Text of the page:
But if you take Somerby's attitude and generalize it to a larger group of people, you will wind up with know-nothingism akin to what Christians believe (who are limited to a 6000 year history by their Bible) or Republicans (who are limited by their politics to whatever Trump believes). And you really don't want to live with that worldview.

    1. Christians haven’t countered Einstein, but if you’re going strictly by a creation story without any specifics, you need to include Muslims as dummies too.

    2. Missed the point, as usual.

    3. There are Christians who attempt to reconcile the Bible and Christian teachings with science:


      But they themselves also say:

      "Many Christians today still don’t accept the findings of modern science, and that affects everything from caring for God’s creation to getting vaccinated. Many are also departing or rejecting the faith over the perceived science and faith conflict."

      Cecelia pretends to speak for "Christians" as a group without saying which ones, but @11:33 referred specifically to those who limit human time to 6000+ years.

      As for Muslims, Pew Research says:

      "For example, many Muslims expressed the view that Islam and science are basically compatible, while, at the same time, acknowledging some areas of friction – such as the theory of evolution conflicting with religious beliefs about the origins and development of human life on Earth. Evolution also has been a point of discord between religion and science in the West."


      But Cecelia isn't seriously discussing this topic. This is more of her drive-by sniping. Note that @11:33 never called Muslims or Christians "dummies." That is her addition to our dialog.

  5. Never stop believing that fighting for what's right is worth it. Hillary Rodham Clinton

    (Hillary supporters are capable of parsing double negatives.)

    Never take medical advice from a man who looked directly at a solar eclipse. Hillary Rodham Clinton

    I would have read my damn briefs, Barbra, that's for sure.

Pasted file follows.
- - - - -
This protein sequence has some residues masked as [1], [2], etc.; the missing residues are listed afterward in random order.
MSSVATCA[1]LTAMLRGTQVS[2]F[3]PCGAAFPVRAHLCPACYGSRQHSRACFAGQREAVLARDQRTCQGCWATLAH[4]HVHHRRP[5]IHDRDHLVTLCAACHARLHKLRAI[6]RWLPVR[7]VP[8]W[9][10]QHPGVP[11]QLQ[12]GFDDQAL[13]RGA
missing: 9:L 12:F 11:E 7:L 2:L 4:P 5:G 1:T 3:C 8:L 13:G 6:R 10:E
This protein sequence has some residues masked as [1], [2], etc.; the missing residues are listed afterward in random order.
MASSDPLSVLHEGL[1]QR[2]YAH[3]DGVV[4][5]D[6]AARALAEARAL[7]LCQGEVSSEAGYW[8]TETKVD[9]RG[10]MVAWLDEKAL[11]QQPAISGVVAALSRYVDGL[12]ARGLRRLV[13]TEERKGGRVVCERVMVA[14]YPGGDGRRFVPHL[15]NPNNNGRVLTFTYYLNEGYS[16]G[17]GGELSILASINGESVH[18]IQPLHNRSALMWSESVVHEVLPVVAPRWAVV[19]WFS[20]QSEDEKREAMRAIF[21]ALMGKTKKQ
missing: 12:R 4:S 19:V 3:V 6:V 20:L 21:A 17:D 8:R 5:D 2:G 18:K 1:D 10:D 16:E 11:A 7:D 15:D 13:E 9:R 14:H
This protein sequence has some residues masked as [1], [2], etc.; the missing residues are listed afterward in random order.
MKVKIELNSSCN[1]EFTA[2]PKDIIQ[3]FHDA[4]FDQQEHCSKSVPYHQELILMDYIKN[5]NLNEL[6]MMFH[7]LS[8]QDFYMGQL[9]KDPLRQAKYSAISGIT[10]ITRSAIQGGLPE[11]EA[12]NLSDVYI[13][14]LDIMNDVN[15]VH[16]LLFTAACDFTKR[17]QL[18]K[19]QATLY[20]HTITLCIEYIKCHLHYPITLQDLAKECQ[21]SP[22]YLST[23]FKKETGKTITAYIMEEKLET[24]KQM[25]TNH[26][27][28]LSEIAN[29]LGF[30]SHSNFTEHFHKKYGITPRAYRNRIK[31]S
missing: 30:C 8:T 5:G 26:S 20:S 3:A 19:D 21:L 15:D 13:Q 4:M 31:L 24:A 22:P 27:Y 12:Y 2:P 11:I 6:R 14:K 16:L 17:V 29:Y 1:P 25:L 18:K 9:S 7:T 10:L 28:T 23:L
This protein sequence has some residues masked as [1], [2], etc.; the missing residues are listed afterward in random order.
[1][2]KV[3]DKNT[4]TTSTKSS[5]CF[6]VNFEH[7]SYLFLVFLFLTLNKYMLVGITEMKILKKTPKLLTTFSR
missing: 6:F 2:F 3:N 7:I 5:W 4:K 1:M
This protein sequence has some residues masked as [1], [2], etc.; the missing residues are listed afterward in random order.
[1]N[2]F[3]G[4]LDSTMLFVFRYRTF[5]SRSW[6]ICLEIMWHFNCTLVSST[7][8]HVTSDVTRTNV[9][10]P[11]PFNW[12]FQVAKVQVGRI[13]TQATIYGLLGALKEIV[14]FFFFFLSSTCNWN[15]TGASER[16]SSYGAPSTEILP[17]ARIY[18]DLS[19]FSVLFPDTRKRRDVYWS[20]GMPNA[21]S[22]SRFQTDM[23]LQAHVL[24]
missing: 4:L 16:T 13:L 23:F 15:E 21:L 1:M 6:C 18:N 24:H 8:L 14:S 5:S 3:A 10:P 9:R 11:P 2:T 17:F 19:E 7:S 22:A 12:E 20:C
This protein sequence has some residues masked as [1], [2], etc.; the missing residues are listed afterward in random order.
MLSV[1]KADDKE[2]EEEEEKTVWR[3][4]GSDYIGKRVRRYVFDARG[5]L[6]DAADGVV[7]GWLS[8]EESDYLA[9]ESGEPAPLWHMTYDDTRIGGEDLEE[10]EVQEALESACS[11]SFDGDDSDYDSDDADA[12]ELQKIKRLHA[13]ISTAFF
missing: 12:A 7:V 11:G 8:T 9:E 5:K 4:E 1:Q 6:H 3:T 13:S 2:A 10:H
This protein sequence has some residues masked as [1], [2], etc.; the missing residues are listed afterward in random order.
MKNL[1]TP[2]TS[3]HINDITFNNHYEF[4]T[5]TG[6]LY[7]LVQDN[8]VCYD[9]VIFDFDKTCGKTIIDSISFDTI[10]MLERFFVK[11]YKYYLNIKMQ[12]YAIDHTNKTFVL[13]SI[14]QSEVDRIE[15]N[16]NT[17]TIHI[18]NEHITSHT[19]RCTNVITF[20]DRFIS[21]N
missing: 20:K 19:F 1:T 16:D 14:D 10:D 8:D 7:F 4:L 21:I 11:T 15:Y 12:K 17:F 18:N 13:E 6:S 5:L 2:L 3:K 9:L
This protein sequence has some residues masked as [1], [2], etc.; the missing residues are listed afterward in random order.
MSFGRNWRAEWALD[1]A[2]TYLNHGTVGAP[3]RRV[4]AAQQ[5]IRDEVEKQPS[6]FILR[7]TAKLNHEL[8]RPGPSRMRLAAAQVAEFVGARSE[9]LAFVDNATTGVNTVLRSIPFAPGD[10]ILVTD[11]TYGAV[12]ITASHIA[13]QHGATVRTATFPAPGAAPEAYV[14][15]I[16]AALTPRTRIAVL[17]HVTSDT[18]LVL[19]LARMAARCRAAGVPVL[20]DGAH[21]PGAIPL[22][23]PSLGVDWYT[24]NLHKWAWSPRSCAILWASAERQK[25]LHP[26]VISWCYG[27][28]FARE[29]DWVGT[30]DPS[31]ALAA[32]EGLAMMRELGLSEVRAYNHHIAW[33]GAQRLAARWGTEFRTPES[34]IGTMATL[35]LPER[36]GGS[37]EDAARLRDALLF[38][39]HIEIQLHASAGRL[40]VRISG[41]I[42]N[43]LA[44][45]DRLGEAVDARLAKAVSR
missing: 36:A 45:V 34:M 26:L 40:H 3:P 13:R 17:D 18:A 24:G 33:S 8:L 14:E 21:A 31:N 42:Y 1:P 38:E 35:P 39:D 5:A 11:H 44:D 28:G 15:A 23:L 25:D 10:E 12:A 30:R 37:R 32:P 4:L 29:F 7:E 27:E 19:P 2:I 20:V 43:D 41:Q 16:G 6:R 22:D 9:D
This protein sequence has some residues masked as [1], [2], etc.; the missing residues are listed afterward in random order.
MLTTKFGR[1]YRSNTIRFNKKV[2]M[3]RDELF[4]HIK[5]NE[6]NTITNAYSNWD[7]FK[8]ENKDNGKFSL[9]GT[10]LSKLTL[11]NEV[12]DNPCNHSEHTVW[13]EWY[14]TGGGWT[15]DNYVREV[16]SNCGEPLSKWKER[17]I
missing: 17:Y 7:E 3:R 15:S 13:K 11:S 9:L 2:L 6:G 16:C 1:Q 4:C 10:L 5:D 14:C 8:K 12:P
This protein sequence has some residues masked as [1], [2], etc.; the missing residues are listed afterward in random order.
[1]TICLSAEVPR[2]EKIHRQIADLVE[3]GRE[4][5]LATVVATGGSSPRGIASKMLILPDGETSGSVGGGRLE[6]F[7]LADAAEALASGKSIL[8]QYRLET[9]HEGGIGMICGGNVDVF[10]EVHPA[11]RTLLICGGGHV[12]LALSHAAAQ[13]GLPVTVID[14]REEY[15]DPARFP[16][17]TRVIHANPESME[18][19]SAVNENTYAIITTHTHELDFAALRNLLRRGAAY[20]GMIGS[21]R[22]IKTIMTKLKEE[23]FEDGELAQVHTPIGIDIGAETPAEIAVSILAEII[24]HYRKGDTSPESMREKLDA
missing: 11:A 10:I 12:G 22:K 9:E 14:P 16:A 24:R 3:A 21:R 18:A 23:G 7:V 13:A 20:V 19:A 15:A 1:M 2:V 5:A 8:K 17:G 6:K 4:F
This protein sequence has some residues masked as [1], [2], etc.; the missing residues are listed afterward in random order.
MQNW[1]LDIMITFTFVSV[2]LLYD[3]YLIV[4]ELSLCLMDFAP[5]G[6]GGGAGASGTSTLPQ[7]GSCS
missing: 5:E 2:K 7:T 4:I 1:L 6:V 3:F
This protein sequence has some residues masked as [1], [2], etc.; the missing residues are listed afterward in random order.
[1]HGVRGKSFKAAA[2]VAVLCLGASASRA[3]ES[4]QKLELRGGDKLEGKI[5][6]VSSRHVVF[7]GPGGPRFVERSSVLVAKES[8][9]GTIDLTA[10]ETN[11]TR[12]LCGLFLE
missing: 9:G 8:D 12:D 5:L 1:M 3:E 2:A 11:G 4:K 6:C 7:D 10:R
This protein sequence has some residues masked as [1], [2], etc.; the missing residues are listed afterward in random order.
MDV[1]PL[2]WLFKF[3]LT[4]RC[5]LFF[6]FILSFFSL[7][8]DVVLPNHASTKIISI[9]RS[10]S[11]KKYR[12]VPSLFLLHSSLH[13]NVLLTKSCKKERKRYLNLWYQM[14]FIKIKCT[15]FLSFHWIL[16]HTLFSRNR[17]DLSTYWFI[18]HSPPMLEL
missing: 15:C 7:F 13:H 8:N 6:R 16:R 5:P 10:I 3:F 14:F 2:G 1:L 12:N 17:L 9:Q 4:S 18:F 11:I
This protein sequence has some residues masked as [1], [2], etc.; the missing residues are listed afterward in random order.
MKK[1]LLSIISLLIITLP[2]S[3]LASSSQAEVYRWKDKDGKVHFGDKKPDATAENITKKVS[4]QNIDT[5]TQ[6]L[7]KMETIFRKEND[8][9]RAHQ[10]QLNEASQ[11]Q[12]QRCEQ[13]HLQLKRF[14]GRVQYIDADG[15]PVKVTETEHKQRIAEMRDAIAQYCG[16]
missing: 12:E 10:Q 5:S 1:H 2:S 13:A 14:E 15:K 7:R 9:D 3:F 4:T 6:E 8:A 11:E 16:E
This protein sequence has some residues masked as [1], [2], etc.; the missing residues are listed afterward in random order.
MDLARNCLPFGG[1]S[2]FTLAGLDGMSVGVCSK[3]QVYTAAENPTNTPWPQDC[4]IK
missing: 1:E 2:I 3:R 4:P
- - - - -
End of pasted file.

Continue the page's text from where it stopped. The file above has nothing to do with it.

Hillary Rodham Clinton

    The only person who actually had an election stolen from her has moved on and continued to do good in this world, unlike that former guy who continues to whine about losing his throne, tried to destroy our democracy, and will soon go to jail for his crimes, if there is any justice in the world.

    Meanwhile, stop the presses! Somerby cannot understand Einstein!!!!

    1. Hillary should replace Andrew Cuomo in NY.

    2. anon 2:13, there is about as much proof that Clinton had the election "stolen" from her as there is that this is what happened with Trump. Both bogus claims. The difference with Clinton is that she didn't go all fascist strong man like Trump has. And Gore is the one who would really have an argument that the election was "stolen" from him.

  6. While Somerby wastes our time complaining about Einstein, events like this are still happening, demonstrating that racism is alive and well (from Rawstory):

    "A Michigan real estate agent is accusing his local police department of racism after he was detained and handcuffed by officers at a home he was trying to sell, Newsweek reports.

    Eric Brown, who is Black, was showing the property on August 1 when police showed up and ordered Brown, and two others (including Brown's 15-year-old son) to come outside with their hands up. All three were then placed in handcuffs.

    "They keep their guns drawn on us until all of us were in cuffs," Roy Thorne, who was detained and handcuffed, said. "So, that was a little traumatizing I guess because under the current climate of things, you just don't know what's going to happen."

    When Brown explained to police that he was a realtor and showed them his credentials, officers immediately removed the handcuffs and told him they received a call about a potential break-in at the home. As Newsweek points out, police previously responded to a burglary at the same home on July 24.

    "The level of the response and the aggressiveness of the response was definitely a take back, it really threw me back," Brown said, adding that he thinks the result would have been different if the three of them were white."

    1. Apples and oranges.
      Until we charge, prosecute, and imprison police officers who commit crime, this isn't an apt comparison.

  7. Judging by these comments, we could have worse trolls than Cecelia: